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Drivers to pay 6 percent more for gas this summer

A gas station in California on March 16, 2012 Frederic J. Brown/AFP/Getty Images

(CBS/AP) NEW YORK — U.S. drivers will pay an average of 24 cents more per gallon for gasoline during this summer's travel season, the government says.

The Energy Information Administration says gasoline will cost an average of $3.95 per gallon from April through September, an increase of 6.3 percent from the same period last year. The peak monthly average should be $4.01 in May.

The government says there's a small chance the price for a gallon could climb as high as $4.50 in June.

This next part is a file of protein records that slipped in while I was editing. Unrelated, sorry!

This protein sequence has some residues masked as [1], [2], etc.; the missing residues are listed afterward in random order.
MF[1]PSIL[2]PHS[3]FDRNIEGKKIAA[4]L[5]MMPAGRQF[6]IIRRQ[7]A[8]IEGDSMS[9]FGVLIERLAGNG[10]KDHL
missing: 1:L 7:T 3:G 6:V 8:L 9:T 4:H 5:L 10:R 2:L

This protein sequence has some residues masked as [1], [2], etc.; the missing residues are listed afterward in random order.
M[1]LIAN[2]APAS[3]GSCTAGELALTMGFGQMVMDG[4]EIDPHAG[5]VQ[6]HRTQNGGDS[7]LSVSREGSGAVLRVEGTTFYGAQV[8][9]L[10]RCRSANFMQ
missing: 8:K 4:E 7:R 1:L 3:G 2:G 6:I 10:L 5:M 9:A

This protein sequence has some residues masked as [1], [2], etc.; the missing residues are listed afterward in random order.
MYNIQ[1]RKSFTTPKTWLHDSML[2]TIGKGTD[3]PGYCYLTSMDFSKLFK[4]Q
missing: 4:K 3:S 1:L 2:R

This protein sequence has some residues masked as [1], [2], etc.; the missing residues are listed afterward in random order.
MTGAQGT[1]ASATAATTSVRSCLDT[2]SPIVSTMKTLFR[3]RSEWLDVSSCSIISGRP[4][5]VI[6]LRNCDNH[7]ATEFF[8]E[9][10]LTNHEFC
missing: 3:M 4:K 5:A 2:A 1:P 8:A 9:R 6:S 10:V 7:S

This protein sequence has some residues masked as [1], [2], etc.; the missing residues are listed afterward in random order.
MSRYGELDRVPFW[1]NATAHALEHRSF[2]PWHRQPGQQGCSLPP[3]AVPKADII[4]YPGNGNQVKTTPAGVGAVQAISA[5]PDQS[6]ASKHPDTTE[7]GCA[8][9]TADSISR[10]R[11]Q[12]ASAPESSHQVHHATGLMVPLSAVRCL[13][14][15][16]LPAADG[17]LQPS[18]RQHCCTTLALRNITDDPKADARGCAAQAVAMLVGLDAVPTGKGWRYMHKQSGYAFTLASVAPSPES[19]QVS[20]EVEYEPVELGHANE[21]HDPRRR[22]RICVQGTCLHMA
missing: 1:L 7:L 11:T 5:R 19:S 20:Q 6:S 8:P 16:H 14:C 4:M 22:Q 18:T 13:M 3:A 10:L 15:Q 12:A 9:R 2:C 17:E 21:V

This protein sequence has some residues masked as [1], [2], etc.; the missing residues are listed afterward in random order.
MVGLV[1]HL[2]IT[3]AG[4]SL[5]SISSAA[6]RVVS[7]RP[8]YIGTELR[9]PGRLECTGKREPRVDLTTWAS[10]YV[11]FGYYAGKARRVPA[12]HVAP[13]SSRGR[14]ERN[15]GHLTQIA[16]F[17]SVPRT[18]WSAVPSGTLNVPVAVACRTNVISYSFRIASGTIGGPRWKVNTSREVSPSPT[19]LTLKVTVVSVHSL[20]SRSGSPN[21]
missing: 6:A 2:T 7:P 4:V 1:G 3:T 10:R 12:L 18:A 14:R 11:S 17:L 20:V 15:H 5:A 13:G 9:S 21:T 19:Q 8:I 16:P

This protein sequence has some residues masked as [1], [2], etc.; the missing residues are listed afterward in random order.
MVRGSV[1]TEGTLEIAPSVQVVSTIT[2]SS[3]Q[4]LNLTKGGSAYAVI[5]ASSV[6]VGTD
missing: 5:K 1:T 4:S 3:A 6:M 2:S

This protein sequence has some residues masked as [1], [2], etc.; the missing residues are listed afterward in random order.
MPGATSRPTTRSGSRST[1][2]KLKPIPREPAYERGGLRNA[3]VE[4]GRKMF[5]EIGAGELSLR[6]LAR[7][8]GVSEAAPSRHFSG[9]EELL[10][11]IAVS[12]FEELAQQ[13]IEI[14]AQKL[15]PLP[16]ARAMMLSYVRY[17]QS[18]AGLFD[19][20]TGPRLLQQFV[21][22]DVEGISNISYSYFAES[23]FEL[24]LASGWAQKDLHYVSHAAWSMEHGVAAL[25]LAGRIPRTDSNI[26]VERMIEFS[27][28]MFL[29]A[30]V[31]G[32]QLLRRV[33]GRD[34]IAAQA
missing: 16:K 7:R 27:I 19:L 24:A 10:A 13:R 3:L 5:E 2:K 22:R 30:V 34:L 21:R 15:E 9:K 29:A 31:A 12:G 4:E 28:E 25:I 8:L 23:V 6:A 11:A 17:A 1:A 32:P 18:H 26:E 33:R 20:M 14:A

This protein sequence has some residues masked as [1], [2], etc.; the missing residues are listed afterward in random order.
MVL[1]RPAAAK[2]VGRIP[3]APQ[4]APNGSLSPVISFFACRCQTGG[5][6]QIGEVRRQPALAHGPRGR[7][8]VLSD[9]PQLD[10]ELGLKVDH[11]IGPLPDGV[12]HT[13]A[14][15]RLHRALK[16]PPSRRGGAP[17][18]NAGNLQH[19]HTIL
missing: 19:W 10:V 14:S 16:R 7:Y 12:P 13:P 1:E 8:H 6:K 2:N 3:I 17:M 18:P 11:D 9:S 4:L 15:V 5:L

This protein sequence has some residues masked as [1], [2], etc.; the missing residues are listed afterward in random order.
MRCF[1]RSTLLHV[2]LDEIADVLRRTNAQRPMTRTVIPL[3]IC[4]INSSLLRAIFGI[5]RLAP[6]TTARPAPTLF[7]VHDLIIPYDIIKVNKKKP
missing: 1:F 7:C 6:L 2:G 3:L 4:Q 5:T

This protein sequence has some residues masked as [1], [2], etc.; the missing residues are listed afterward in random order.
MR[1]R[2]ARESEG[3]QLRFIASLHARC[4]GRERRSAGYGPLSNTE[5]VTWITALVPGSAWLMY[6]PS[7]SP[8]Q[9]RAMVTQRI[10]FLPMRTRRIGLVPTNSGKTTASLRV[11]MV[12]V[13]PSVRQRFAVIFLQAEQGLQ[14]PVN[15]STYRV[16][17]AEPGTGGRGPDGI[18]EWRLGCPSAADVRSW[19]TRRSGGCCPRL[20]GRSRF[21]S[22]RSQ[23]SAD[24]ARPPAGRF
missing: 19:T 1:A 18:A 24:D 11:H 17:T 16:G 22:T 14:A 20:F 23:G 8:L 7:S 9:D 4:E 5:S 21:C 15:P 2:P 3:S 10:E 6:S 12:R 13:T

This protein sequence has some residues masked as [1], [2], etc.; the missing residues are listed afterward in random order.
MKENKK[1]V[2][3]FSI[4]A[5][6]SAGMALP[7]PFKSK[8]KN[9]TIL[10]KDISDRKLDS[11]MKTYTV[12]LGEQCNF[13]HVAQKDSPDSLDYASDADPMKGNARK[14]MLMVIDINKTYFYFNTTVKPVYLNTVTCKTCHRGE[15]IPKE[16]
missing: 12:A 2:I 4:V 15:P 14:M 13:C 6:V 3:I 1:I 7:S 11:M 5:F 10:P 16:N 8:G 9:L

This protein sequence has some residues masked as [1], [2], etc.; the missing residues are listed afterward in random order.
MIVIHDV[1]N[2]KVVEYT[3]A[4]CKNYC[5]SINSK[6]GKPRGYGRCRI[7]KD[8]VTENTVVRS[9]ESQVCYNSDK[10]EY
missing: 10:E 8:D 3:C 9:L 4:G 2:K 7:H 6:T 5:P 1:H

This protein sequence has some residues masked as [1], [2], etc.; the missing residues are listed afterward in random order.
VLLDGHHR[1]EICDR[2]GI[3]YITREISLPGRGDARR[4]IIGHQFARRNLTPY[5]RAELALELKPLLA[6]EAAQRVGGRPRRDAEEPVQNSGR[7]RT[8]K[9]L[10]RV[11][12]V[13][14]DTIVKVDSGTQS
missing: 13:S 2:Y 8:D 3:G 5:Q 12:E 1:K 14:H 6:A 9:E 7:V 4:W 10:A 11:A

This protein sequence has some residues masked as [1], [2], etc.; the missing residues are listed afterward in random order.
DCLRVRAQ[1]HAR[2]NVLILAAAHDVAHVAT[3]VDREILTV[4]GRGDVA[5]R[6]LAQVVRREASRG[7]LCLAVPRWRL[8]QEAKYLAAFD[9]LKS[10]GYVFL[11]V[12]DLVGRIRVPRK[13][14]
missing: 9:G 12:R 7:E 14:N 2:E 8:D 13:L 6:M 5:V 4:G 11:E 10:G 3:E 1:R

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Costs are rising with the price of crude oil, the main component in gasoline and other fuels.

Americans have responded to high prices by using less gasoline. But because gas has risen so quickly, they're still expected to spend $250 more on average per household for gas this year.

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